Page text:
Canada’s National Junior Team will gather at the WFCU Centre in Windsor, Ontario, for a four-day training camp, July 28-31, which includes practices, a Red-White game on July 30 at 7:30 p.m. ET/4:30 p.m. PT and a game against Sweden on July 31 at 7:30 p.m. ET/4:30 p.m. PT. Tickets for the games in Windsor can be purchased at HockeyCanada.ca/Tickets starting July 5, and are available for $30 plus fees per game or $45 plus fees for a two-game package. 

The team will also travel to Plymouth, Michigan, to participate in the World Junior Summer Showcase, Aug. 1-3; it will take on Finland on Aug. 2 at 1 p.m. ET/10 a.m. PT and the United States on Aug. 3 at 4 p.m. ET/1 p.m. PT.

For more information on Hockey Canada, Canada’s National Junior Team and the 2025 IIHF World Junior Championship, please visit HockeyCanada.ca, or follow along via social media on Facebook, X and Instagram.

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Sidney Crosby, Brad Marchand, Brayden Point, Connor McDavid, Nathan MacKinnon and Cale Makar surrounding the 4 Nations Face-Off logo with Canada written below.

First six players unveiled for 4 Nations Face-Off

Crosby, MacKinnon, Makar, Marchand, McDavid, Point named to Canada for international event

NR.041.24
|
June 28, 2024

CALGARY, Alberta – Hockey Canada, in partnership with the National Hockey League (NHL) and National Hockey League Players’ Association (NHLPA), has announced the first six players who will wear the Maple Leaf at the 4 Nations Face-Off, Feb. 12-20, 2025, in Montréal, Québec, and Boston, Massachusetts.

The initial roster includes Sidney Crosby (Cole Harbour, NS/Pittsburgh, NHL), Nathan MacKinnon (Cole Harbour, NS/Colorado, NHL), Cale Makar (Calgary, AB/Colorado, NHL), Brad Marchand (Hammonds Plains, NS/Boston, NHL), Connor McDavid (Newmarket, ON/Edmonton, NHL) and Brayden Point (Calgary, AB/Tampa Bay, NHL), and was selected by general manager Don Sweeney (St. Stephen, NB/Boston, NHL) and associate general manager Jim Nill (Hanna, AB/Dallas, NHL). Head coach Jon Cooper (Prince George, BC/Tampa Bay, NHL) and Scott Salmond (Creston, BC), senior vice-president of high performance and hockey operations, also provided input.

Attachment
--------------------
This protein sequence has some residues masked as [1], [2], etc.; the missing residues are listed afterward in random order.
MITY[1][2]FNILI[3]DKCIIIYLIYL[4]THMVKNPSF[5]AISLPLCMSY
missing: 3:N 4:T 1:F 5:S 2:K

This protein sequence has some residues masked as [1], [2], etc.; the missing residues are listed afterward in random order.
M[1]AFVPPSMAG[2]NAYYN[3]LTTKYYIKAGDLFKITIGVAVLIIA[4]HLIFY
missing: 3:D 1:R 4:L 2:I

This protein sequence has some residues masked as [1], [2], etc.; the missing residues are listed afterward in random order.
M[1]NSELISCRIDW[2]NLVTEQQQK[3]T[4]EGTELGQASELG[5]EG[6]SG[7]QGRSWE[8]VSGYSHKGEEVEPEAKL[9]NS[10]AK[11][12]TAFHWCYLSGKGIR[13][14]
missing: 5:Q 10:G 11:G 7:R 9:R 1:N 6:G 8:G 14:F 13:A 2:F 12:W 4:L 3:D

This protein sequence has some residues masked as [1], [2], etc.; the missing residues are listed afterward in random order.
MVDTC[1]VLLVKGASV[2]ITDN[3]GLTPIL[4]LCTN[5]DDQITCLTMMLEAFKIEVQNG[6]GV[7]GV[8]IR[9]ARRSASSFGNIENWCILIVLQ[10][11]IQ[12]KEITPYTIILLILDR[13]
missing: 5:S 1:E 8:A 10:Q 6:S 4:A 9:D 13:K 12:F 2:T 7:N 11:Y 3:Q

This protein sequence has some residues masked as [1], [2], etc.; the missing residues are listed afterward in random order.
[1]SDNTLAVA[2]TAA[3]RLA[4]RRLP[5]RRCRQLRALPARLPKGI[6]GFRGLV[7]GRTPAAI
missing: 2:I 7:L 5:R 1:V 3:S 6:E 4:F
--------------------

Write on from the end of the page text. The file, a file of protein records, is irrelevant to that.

The initial list includes three former first-overall picks in the NHL Draft (Crosby, MacKinnon, McDavid), while all six players have suited up for Canada’s National Junior Team at the IIHF World Junior Championship and five have played for Canada’s National Men’s Team at the IIHF World Championship (Crosby, MacKinnon, Marchand, McDavid, Point). The six players have won a combined eight Stanley Cups, as well as two gold medals at the Olympic Winter Games, six gold at the IIHF World Junior Championship, four gold and two silver at the IIHF World Championship, and gold and bronze at the IIHF U18 World Championship.

“We are excited to announce the first six players who will represent Canada at the 4 Nations Face-Off in February, as these are six world-class players and leaders on their NHL teams that we can build a strong and successful team around,” Sweeney said. “Sidney, Nathan, Cale, Brad, Connor and Brayden have been successful at various levels of their professional and international careers, and we look forward to all six being key contributors to our team as we look to win on the international stage next season.”

Crosby has played in 1,272 games over 19 seasons (2005-24) with the Pittsburgh Penguins, serving as captain for 17 seasons and amassing 1,596 career points (592 goals, 1,004 assists). He has also collected 201 points (71 goals, 130 assists) in 180 playoff games, helping the Penguins win the Stanley Cup three times (2009, 2016, 2017). Over the course of his career, Crosby has won the Ted Lindsay Award three times, the Hart Trophy, Art Ross Trophy, Maurice “Rocket” Richard Trophy and Conn Smythe Trophy twice, as well as the Mark Messier Leadership Award. Internationally, he won back-to-back gold medals at the Olympic Winter Games, as well as gold and silver at the IIHF World Junior Championship. He also won gold at the IIHF World Championship, becoming a member of the IIHF’s Triple Gold Club – the first to win all three as captain - and won the World Cup of Hockey.